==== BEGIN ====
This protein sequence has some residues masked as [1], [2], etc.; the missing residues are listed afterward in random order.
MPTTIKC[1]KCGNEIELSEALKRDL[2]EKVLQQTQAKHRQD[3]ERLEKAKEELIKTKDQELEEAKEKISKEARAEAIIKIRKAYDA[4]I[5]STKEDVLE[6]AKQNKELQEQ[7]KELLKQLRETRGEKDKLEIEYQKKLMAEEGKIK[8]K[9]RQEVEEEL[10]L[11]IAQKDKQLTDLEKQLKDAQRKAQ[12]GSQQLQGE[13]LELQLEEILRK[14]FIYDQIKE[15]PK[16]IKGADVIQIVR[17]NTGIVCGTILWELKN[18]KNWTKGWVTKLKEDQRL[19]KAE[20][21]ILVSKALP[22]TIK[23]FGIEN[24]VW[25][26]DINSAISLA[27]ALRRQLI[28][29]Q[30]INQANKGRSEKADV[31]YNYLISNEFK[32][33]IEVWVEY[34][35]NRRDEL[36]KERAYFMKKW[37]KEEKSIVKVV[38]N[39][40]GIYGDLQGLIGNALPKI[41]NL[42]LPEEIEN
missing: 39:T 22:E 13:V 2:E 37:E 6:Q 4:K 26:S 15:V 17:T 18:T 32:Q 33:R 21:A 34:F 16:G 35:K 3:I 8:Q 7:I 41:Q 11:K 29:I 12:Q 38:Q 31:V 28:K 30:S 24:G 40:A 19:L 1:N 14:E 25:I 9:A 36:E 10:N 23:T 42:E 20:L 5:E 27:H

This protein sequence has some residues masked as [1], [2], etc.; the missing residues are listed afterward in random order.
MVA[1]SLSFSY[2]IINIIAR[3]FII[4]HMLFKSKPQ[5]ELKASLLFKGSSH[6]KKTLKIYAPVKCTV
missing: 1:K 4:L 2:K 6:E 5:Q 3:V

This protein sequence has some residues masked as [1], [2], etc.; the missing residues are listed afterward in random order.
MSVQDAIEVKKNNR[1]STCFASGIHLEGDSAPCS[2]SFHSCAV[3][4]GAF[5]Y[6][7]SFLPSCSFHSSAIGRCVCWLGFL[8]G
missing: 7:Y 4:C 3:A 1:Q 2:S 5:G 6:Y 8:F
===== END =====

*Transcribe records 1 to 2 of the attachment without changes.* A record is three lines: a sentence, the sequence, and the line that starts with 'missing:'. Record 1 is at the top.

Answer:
This protein sequence has some residues masked as [1], [2], etc.; the missing residues are listed afterward in random order.
MPTTIKC[1]KCGNEIELSEALKRDL[2]EKVLQQTQAKHRQD[3]ERLEKAKEELIKTKDQELEEAKEKISKEARAEAIIKIRKAYDA[4]I[5]STKEDVLE[6]AKQNKELQEQ[7]KELLKQLRETRGEKDKLEIEYQKKLMAEEGKIK[8]K[9]RQEVEEEL[10]L[11]IAQKDKQLTDLEKQLKDAQRKAQ[12]GSQQLQGE[13]LELQLEEILRK[14]FIYDQIKE[15]PK[16]IKGADVIQIVR[17]NTGIVCGTILWELKN[18]KNWTKGWVTKLKEDQRL[19]KAE[20][21]ILVSKALP[22]TIK[23]FGIEN[24]VW[25][26]DINSAISLA[27]ALRRQLI[28][29]Q[30]INQANKGRSEKADV[31]YNYLISNEFK[32][33]IEVWVEY[34][35]NRRDEL[36]KERAYFMKKW[37]KEEKSIVKVV[38]N[39][40]GIYGDLQGLIGNALPKI[41]NL[42]LPEEIEN
missing: 39:T 22:E 13:V 2:E 37:E 6:Q 4:K 26:S 15:V 17:T 18:T 32:Q 33:R 21:A 34:F 16:G 35:K 3:I 8:Q 7:I 41:Q 11:K 29:I 12:Q 38:Q 31:V 28:K 30:S 24:G 40:A 19:L 1:N 14:E 25:I 9:A 36:E 10:N 23:T 42:E 20:L 5:E 27:H

This protein sequence has some residues masked as [1], [2], etc.; the missing residues are listed afterward in random order.
MVA[1]SLSFSY[2]IINIIAR[3]FII[4]HMLFKSKPQ[5]ELKASLLFKGSSH[6]KKTLKIYAPVKCTV
missing: 1:K 4:L 2:K 6:E 5:Q 3:V